Another feature thought to be defining in Japanese manufacturing is a marked attention to quality throughout the production process. Specifically, under the influence of such luminaries as W. Edwards Deming and Joseph M. Juran, Japanese manufacturers have sought to achieve quality by designing it into the production process rather than simply trying to catch all the errors at the end. As noted, poka-yokes can serve this function either by halting/correcting a faulty process or by alerting a worker to a problem as it occurs. While plenty of traditional, defect-monitoring sorts of quality controls are still used, philosophies such as TPS hold that the results of quality inspections should be used to inform—and improve—the manufacturing process, not just to describe it. This means the feedback from a quality inspection is expected to be immediate and, often, to result in some change in the process so that the likelihood of similar problems in the future is reduced.


In contrast to the traditional practice of setting prices by marking up some percentage over the cost of manufacturing, the Japanese system attempts to identify the market-determined price for a good and then engineer the manufacturing process to produce at this price profitably. Under this principle, increases in costs are not passed on to the consumer in the form of higher prices. As a corollary, the only way for a firm to increase profitability is by lowering costs; lower costs may also allow the company to be profitable yet deliver products at the low end of the pricing spectrum, a practice central to the rise of the Japanese auto manufacturers in the U.S. market.


Maximizing returns on human capital is another goal of Japanese manufacturing practices. Driven by the theory that human time is more valuable than machine time, the Japanese system attempts to optimize labor efficiency by deploying workers in different ways as order-based production requirements fluctuate. The main two dimensions of this flexibility are skills and scheduling. More so than in the United States, for example, Japanese manufacturers have emphasized cross-training workers to perform various functions as needed, rather than tying them to a particular machine or process. This is believed not only to improve the subjective work experience, but also to create well-rounded employees who can be assigned exactly where needed in the process without creating delays or diminishing the quality of work (this also feeds into the wish to keep worker tasks simple and foolproof).

In practice, this often translates into individual workers running several machines simultaneously, a practice called jidoka, with the machines designed to eliminate both error and the need for constant supervision. Having multiple responsibilities also gives rise to the need for special safety accommodations to reduce the chance of injury in an integrated work environment. In the legendary Toyota production reforms, converting to a multi-machine worker system reportedly achieved 20 to 30 percent gains in worker productivity.

In scheduling under the Japanese system, as long as a process is functioning on a just-in-time basis, the manufacturer will tend to structure the process to optimize the use of human labor, even if it means leaving machines idle. Overtime and temporary labor are used to accommodate short-term spikes in production requirements.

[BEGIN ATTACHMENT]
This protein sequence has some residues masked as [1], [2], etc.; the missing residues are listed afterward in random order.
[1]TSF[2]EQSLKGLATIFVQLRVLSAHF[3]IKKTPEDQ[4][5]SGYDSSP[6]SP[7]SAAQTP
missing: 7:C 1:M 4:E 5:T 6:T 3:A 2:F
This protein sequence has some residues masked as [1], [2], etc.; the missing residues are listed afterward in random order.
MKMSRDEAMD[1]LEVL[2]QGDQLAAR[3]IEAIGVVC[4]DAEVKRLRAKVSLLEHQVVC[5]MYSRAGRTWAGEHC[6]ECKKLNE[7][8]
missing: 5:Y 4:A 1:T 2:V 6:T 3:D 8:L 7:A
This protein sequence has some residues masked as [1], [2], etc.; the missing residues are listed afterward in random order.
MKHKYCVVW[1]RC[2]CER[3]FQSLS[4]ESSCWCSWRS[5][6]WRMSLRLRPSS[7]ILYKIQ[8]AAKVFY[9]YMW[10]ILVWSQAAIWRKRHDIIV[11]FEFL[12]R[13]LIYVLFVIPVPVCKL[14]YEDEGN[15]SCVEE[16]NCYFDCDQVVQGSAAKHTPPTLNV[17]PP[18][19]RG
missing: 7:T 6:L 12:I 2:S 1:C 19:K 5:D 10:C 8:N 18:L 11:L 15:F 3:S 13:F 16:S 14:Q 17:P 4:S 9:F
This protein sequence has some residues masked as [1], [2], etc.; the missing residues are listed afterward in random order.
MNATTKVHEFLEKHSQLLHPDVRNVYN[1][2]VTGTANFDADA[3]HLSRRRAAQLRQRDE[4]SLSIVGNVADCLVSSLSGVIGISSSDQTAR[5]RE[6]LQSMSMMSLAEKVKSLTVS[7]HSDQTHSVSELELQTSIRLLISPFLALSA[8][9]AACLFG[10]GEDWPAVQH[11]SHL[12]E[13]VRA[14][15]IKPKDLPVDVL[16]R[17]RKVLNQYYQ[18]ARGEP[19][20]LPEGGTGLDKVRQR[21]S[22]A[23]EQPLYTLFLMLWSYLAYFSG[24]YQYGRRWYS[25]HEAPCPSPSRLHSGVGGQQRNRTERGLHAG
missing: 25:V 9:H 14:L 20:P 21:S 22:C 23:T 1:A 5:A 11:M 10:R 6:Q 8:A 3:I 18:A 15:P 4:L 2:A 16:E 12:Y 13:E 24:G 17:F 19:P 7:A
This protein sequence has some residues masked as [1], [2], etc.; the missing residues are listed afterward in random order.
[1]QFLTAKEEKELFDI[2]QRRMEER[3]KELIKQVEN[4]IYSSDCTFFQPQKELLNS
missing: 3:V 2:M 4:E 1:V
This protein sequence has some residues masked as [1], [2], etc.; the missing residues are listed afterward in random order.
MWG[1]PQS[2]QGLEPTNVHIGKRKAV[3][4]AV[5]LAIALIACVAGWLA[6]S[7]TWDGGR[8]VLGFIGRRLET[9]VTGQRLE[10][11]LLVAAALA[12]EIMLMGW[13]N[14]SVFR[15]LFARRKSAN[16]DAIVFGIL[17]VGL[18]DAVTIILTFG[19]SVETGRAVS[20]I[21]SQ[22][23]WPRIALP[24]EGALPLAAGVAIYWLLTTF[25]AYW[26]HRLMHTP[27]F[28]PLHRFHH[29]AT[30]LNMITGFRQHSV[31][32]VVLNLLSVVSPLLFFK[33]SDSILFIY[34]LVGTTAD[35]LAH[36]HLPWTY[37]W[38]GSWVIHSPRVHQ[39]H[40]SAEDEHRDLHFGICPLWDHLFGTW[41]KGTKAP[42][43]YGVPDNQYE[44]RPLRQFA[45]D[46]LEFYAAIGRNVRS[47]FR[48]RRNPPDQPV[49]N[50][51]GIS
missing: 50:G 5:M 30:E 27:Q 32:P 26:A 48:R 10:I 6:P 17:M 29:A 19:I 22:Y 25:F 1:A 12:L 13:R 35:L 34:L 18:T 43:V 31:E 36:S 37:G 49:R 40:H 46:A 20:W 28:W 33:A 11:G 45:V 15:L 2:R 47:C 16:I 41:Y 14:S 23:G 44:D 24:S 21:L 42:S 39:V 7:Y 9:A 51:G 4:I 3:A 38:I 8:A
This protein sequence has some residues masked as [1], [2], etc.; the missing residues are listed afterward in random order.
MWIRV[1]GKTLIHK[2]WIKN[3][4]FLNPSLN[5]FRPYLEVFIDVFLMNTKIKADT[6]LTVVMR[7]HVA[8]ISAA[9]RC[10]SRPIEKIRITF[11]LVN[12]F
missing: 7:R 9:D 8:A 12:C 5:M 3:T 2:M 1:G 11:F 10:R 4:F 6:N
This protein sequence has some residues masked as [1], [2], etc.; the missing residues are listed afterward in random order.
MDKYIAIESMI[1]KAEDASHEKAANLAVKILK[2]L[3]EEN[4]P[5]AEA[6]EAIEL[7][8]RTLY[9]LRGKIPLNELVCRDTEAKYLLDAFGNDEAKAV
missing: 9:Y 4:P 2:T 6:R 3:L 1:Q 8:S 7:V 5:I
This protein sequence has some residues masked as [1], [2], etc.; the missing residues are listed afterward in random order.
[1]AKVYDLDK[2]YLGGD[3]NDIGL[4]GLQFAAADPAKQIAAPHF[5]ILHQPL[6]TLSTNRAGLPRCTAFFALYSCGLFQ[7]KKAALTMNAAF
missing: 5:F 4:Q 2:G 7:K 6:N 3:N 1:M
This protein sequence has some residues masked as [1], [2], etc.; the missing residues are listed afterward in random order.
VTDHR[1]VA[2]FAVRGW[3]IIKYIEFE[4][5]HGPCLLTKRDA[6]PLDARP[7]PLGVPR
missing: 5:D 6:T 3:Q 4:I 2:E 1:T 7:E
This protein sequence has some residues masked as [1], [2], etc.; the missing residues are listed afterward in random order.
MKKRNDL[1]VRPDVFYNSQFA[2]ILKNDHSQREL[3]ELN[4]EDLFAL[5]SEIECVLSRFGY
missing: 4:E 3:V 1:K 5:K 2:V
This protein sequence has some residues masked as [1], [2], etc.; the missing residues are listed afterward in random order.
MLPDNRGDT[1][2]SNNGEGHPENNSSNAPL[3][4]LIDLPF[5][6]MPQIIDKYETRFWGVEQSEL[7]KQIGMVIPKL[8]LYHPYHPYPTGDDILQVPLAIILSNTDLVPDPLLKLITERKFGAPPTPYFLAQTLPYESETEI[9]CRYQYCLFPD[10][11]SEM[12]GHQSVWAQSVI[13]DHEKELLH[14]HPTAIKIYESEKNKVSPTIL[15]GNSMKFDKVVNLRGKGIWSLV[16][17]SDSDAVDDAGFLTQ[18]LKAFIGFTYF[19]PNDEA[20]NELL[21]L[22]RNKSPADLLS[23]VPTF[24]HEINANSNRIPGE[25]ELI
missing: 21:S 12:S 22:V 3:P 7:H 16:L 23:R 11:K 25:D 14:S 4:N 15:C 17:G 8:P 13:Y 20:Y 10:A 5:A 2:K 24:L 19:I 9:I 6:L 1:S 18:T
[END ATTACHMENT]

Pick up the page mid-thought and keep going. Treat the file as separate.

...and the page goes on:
Many of these practices and principles began to attract a serious following outside Japan in the late 1970s, although their implementation continues to the present. During the 1980s many large U.S. manufacturers began to adopt just-in-time practices to improve efficiency. By the late 1980s and early 1990s this and related practices were commonly termed “lean manufacturing,” highlighting the role of reducing waste in the production process. In many cases hybrid approaches were developed that embodied some of the principles of the Japanese techniques but also maintained some of the historical differences. More recently, methods like JIT have been increasingly influential in non-manufacturing industries such as retailing and services.

Although critics have rued the wholesale adoption of Japanese manufacturing techniques in the United States on grounds that some aspects are particular to the Japanese culture and economy, the Japanese system is widely recognized as delivering many of the efficiencies and cost reductions it sets out to. Indeed, evaluating the success of attempts to transplant Japanese methods can be difficult for U.S. firms at first, as some companies have found that their traditional accounting concepts obscure some of the economic benefits these methods confer.


Abo, Tetsuo. Hybrid Factory: The Japanese Production System in the United States. New York: Oxford University Press, 1994.

Kenney, Martin, and Richard Florida. Beyond Mass Production: The Japanese System and Its Transfer to the U.S. New York: Oxford University Press, 1993.

Liker, Jeffrey K., ed. Becoming Lean: Inside Stories of U.S. Manufacturers. Portland, OR: Productivity Press, 1998.

Schonberger, Richard J. Japanese Manufacturing Techniques: Nine Hidden Lessons in Simplicity. New York: Free Press, 1983.

Shingo, Shigeo. The Study of the Toyota Production System from an Industrial Engineering Perspective. Rev. ed. Cambridge, MA: Productivity Press, 1989.

Wheatley, Malcolm. “Asian Lessons in the Art of Manufacturing.” Management Today, April 1998